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Little help from the lead diggers…….

Ronstar

Well-known member
First time to post on this portion of the forum so hopefully I have all the correct info…..
I have permission to detect an old arboretum on the local university, we have dug some older cartridge cases and a few lead bullets but today I hit a fairly hot area.
First thing I hit was what I believe is a 45-60 case with the headstamp F (at 11:00) and 86 (at 3:00). We have a few cases that read back to 66 but most are bent etc. This case is straight. A bit later I hit a high signal that was repeatable two way and at 9” I saw “one cent” so thought wheatie, nope, 1903 Indian Head!!!
Ran a grid pattern and nothing else to get excited over but a few feet further I was getting multiple lower non ferrous numbers hitting hard. This detector is brand new to me so figured I better dig a sample of this whatever it is thing. At about 8” inches up comes a big ol lead bullet that appears maybe to be non fired. Then another and another etc etc. I dug two the showed impact dame to the nose but not seeing any obvious rifling marks.
Once home I weighed them on my reloading scale and the non deformed bullets were all consistent at 395gr. Length is 1.050 and width on first ring up from the base is .450. Each bullet has two bands above the base band three grooves, the nose is essentially round except for a very small flat on the end. There is a small indent on the bottom.
Any help with identifying the bullet style etc is appreciated!

New Legend detector with 6” factory coil on. Cases hit at 46 and bullets at 33. Field mode on M1 setting. Most all bullets were 8-9” deep in black loamy soil. IH penny was 52 at 9” and ferrometer not registering. Bullets showed full on non ferrous.
 

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JCR TX

Well-known member
Those are some nice finds. The 6" Legend coil is very good for it's size. I can hit 8" in my soil with it. The cartridge case may be 45-70. The F 86 should mean Frankford Arsenal 1886. That was the Federal ammunition factory. The 45 Government(45-70) was loaded with a 405 grain round nose bullet.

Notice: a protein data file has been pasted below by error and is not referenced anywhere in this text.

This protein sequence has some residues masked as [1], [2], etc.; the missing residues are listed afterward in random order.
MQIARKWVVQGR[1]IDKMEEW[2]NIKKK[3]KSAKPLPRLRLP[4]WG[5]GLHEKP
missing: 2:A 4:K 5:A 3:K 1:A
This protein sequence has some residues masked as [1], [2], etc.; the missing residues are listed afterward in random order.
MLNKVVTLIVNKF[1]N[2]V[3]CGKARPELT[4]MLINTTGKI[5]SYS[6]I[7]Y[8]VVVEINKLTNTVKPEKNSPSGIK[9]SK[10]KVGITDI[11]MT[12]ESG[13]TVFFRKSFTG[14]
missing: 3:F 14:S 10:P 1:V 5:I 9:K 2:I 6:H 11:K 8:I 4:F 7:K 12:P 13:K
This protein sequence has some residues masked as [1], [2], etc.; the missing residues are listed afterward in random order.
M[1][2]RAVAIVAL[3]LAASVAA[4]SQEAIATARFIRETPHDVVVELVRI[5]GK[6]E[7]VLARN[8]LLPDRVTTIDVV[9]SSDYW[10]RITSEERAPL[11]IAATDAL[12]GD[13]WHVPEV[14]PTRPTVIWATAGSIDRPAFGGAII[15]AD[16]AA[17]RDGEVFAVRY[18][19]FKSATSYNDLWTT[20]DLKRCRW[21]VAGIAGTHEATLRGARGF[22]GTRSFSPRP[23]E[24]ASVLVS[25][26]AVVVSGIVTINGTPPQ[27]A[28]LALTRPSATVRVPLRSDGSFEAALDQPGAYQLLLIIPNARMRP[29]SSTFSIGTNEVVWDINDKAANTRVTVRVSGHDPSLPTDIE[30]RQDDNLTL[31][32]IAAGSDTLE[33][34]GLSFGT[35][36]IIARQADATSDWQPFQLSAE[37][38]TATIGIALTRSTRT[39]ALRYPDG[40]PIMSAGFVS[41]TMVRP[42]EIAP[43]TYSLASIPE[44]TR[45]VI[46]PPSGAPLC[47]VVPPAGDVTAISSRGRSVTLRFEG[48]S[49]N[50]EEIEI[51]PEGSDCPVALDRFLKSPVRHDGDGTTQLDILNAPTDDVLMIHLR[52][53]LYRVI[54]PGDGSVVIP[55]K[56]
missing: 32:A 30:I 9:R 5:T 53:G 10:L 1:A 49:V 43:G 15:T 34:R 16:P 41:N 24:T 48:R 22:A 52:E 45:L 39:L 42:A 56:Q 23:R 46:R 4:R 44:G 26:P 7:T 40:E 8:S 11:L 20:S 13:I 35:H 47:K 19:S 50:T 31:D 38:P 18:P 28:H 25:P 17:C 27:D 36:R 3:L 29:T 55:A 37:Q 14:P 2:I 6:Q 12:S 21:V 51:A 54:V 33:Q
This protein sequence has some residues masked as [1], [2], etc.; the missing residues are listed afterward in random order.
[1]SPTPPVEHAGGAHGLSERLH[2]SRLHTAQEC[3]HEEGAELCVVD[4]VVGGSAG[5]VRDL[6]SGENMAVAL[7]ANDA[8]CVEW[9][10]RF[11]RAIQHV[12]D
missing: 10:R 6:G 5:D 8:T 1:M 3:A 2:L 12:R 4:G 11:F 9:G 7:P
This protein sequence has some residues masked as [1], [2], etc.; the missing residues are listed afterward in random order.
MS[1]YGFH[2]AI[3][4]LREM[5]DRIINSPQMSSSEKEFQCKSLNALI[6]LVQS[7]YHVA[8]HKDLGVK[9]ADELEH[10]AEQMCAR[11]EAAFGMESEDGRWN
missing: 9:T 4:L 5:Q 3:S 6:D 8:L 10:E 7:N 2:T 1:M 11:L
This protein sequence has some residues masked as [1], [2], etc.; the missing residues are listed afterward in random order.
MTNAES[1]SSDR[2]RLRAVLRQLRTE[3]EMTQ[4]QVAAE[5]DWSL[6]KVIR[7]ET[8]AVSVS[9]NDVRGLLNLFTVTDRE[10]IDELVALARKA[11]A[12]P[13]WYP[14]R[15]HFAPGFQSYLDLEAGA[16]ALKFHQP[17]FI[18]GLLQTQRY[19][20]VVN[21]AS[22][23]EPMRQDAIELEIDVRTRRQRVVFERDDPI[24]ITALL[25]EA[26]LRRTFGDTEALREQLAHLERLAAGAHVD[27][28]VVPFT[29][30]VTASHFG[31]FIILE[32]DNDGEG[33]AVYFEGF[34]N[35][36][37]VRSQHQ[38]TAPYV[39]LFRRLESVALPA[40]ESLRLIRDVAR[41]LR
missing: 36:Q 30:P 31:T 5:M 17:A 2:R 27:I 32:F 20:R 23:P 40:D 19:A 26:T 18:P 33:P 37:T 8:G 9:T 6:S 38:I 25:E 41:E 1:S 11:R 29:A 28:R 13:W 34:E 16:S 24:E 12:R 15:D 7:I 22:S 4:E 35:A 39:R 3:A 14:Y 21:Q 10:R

Ronstar

Well-known member
Thanks for the response! Case is definitely shorter than 45-70 and I believe slightly longer than a 45-55 (hard to find some definitive info on that one). It appears 45-60 associated to Winchester M1886 so could have been fired by one of those. Also I cant get confirmation on the 395 gr slug either but those I have recovered that aren’t damaged are all reading 395 gr
(45-70 on the left)
 

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Missouri -- Ma Betty

Well-known member
First time to post on this portion of the forum so hopefully I have all the correct info…..
I have permission to detect an old arboretum on the local university, we have dug some older cartridge cases and a few lead bullets but today I hit a fairly hot area.
First thing I hit was what I believe is a 45-60 case with the headstamp F (at 11:00) and 86 (at 3:00). We have a few cases that read back to 66 but most are bent etc. This case is straight. A bit later I hit a high signal that was repeatable two way and at 9” I saw “one cent” so thought wheatie, nope, 1903 Indian Head!!!
Ran a grid pattern and nothing else to get excited over but a few feet further I was getting multiple lower non ferrous numbers hitting hard. This detector is brand new to me so figured I better dig a sample of this whatever it is thing. At about 8” inches up comes a big ol lead bullet that appears maybe to be non fired. Then another and another etc etc. I dug two the showed impact dame to the nose but not seeing any obvious rifling marks.
Once home I weighed them on my reloading scale and the non deformed bullets were all consistent at 395gr. Length is 1.050 and width on first ring up from the base is .450. Each bullet has two bands above the base band three grooves, the nose is essentially round except for a very small flat on the end. There is a small indent on the bottom.